12. The Tales of Beedle the Bard, J.K. Rowling
Read it if … you are still waiting for your letter.
FROM THE PUBLISHER: The Tales of Beedle the Bard, a Wizarding classic, first came to Muggle readers’ attention in the book known as Harry Potter and the Deathly Hallows. Now, thanks to Hermione Granger’s new translation from the ancient runes, we present this stunning edition with an introduction, notes, and illustrations by J. K. Rowling, and extensive commentary by Albus Dumbledore.
Never before have Muggles been privy to these richly imaginative tales: “The Wizard and the Hopping Pot,” “The Fountain of Fair Fortune,” “The Warlock’s Hairy Heart,” “Babbitty Rabbitty and Her Cackling Stump,” and of course “The Tale of the Three Brothers.” But not only are they the equal of fairy tales we now know and love, reading them gives new insight into the world of Harry Potter.
13. Dubliners, James Joyce
Read it if … you wanted to major in English lit but defected to a “more lucrative” field.
FROM THE PUBLISHER: James Joyce’s Dubliners is a vivid and unflinching portrait of “dear dirty Dublin” at the turn of the twentieth century. These fifteen stories delve into the heart of the city of Joyce’s birth, capturing the cadences of Dubliners’ speech and portraying with an almost brute realism their outer and inner lives. Dubliners is Joyce at his most accessible and most profound, and this edition is the definitive text, authorized by the Joyce estate and collated from all known proofs, manuscripts, and impressions to reflect the author’s original wishes.
14. Vampires in the Lemon Grove, Karen Russell
Read it if … you appreciate a bit of bizarre in your literature.
FROM THE PUBLISHER: Within these pages, a community of girls held captive in a Japanese silk factory slowly transmute into human silkworms and plot revolution; a group of boys stumble upon a mutilated scarecrow that bears an uncanny resemblance to a missing classmate that they used to torment; a family’s disastrous quest for land in the American West has grave consequences; and in the marvelous title story, two vampires in a sun-drenched lemon grove try to slake their thirst for blood and come to terms with their immortal relationship.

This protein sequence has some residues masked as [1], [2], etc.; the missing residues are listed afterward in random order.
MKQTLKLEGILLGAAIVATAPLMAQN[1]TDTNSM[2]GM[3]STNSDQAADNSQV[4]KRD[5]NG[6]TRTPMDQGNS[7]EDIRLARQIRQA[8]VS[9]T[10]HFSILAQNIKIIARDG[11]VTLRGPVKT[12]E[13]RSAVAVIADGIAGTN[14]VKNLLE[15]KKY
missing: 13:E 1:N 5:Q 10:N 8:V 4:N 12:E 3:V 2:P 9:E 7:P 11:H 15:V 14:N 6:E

15. Drown, Junot Díaz
Read it if … you want moving stories set in both the author’s homeland and America.
FROM AMAZON.COM: With ten stories that move from the barrios of the Dominican Republic to the struggling urban communities of New Jersey, Junot Diaz makes his remarkable debut. Diaz’s work is unflinching and strong, and these stories crackle with an electric sense of discovery. Diaz evokes a world in which fathers are gone, mothers fight with grim determination for their families and themselves, and the next generation inherits the casual cruelty, devestating ambivalence, and knowing humor of lives circumscribed by poverty and uncertainty. In Drown, Diaz has harnessed the rhythms of anger and release, frustration and joy, to indelible effect.